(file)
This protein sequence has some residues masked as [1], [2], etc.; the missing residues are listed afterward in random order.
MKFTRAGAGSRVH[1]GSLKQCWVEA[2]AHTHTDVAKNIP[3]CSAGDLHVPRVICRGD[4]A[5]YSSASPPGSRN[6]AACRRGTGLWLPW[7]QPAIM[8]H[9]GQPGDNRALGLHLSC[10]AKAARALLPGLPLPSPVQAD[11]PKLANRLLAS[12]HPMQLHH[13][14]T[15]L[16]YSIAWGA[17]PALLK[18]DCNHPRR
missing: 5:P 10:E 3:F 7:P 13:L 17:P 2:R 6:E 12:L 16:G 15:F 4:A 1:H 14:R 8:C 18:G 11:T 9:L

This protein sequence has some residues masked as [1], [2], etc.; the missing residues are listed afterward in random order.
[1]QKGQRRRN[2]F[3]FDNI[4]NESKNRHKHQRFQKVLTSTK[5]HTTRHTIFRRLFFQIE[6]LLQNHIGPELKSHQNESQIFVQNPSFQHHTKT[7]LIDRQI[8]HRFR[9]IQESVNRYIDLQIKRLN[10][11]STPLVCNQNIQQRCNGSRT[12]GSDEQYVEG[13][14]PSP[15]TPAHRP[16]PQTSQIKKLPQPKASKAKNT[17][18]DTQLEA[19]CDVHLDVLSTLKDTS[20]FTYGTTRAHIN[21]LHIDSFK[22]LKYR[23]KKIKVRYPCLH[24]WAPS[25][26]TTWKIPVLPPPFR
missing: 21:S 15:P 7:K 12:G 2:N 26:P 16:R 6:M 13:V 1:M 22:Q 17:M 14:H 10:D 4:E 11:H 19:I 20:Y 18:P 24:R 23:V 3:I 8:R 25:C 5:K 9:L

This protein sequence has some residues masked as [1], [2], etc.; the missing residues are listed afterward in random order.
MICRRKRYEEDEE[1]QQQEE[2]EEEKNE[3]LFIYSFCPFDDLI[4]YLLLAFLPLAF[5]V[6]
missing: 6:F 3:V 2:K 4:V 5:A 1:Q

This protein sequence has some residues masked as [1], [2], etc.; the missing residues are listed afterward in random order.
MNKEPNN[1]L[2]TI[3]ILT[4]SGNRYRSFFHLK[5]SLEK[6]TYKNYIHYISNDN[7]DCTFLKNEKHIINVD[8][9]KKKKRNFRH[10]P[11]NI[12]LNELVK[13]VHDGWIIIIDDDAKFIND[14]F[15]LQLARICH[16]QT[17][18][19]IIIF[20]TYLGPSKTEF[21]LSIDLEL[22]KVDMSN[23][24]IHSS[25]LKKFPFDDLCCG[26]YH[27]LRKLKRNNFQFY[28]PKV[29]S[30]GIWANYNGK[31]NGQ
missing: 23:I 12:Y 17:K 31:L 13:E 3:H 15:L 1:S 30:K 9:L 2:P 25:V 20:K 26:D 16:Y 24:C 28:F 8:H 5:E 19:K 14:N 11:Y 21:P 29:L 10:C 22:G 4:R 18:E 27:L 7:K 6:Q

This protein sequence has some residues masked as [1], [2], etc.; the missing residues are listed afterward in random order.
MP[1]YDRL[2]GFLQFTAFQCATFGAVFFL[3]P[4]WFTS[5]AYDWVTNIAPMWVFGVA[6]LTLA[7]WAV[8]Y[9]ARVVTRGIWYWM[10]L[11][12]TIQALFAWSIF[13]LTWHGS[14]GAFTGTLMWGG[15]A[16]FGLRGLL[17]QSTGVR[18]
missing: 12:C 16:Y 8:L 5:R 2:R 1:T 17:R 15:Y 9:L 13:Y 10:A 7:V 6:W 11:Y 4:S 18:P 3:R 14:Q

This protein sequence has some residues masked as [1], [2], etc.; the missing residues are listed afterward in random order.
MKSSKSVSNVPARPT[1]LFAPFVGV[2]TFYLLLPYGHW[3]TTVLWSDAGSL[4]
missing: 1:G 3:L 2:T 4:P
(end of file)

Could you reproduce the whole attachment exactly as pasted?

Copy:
This protein sequence has some residues masked as [1], [2], etc.; the missing residues are listed afterward in random order.
MKFTRAGAGSRVH[1]GSLKQCWVEA[2]AHTHTDVAKNIP[3]CSAGDLHVPRVICRGD[4]A[5]YSSASPPGSRN[6]AACRRGTGLWLPW[7]QPAIM[8]H[9]GQPGDNRALGLHLSC[10]AKAARALLPGLPLPSPVQAD[11]PKLANRLLAS[12]HPMQLHH[13][14]T[15]L[16]YSIAWGA[17]PALLK[18]DCNHPRR
missing: 5:P 10:E 3:F 7:P 13:L 17:P 2:R 6:E 12:L 16:G 15:F 4:A 1:H 14:R 8:C 18:G 11:T 9:L

This protein sequence has some residues masked as [1], [2], etc.; the missing residues are listed afterward in random order.
[1]QKGQRRRN[2]F[3]FDNI[4]NESKNRHKHQRFQKVLTSTK[5]HTTRHTIFRRLFFQIE[6]LLQNHIGPELKSHQNESQIFVQNPSFQHHTKT[7]LIDRQI[8]HRFR[9]IQESVNRYIDLQIKRLN[10][11]STPLVCNQNIQQRCNGSRT[12]GSDEQYVEG[13][14]PSP[15]TPAHRP[16]PQTSQIKKLPQPKASKAKNT[17][18]DTQLEA[19]CDVHLDVLSTLKDTS[20]FTYGTTRAHIN[21]LHIDSFK[22]LKYR[23]KKIKVRYPCLH[24]WAPS[25][26]TTWKIPVLPPPFR
missing: 21:S 15:P 7:K 12:G 2:N 26:P 16:R 6:M 13:V 1:M 22:Q 17:M 14:H 10:D 4:E 11:H 19:I 20:Y 18:P 24:R 23:V 3:I 8:R 25:C 5:K 9:L

This protein sequence has some residues masked as [1], [2], etc.; the missing residues are listed afterward in random order.
MICRRKRYEEDEE[1]QQQEE[2]EEEKNE[3]LFIYSFCPFDDLI[4]YLLLAFLPLAF[5]V[6]
missing: 6:F 3:V 2:K 4:V 5:A 1:Q

This protein sequence has some residues masked as [1], [2], etc.; the missing residues are listed afterward in random order.
MNKEPNN[1]L[2]TI[3]ILT[4]SGNRYRSFFHLK[5]SLEK[6]TYKNYIHYISNDN[7]DCTFLKNEKHIINVD[8][9]KKKKRNFRH[10]P[11]NI[12]LNELVK[13]VHDGWIIIIDDDAKFIND[14]F[15]LQLARICH[16]QT[17][18][19]IIIF[20]TYLGPSKTEF[21]LSIDLEL[22]KVDMSN[23][24]IHSS[25]LKKFPFDDLCCG[26]YH[27]LRKLKRNNFQFY[28]PKV[29]S[30]GIWANYNGK[31]NGQ
missing: 23:I 12:Y 17:K 31:L 13:E 3:H 15:L 1:S 30:K 9:L 2:P 25:V 20:K 26:D 16:Y 24:C 28:F 8:H 5:E 19:K 14:N 11:Y 21:P 29:L 10:C 22:G 4:R 18:E 27:L 7:K 6:Q

This protein sequence has some residues masked as [1], [2], etc.; the missing residues are listed afterward in random order.
MP[1]YDRL[2]GFLQFTAFQCATFGAVFFL[3]P[4]WFTS[5]AYDWVTNIAPMWVFGVA[6]LTLA[7]WAV[8]Y[9]ARVVTRGIWYWM[10]L[11][12]TIQALFAWSIF[13]LTWHGS[14]GAFTGTLMWGG[15]A[16]FGLRGLL[17]QSTGVR[18]
missing: 12:C 16:Y 8:L 5:R 2:R 1:T 17:R 15:Y 9:L 13:Y 10:A 7:V 6:W 11:Y 4:S 18:P 3:R 14:Q

This protein sequence has some residues masked as [1], [2], etc.; the missing residues are listed afterward in random order.
MKSSKSVSNVPARPT[1]LFAPFVGV[2]TFYLLLPYGHW[3]TTVLWSDAGSL[4]
missing: 1:G 3:L 2:T 4:P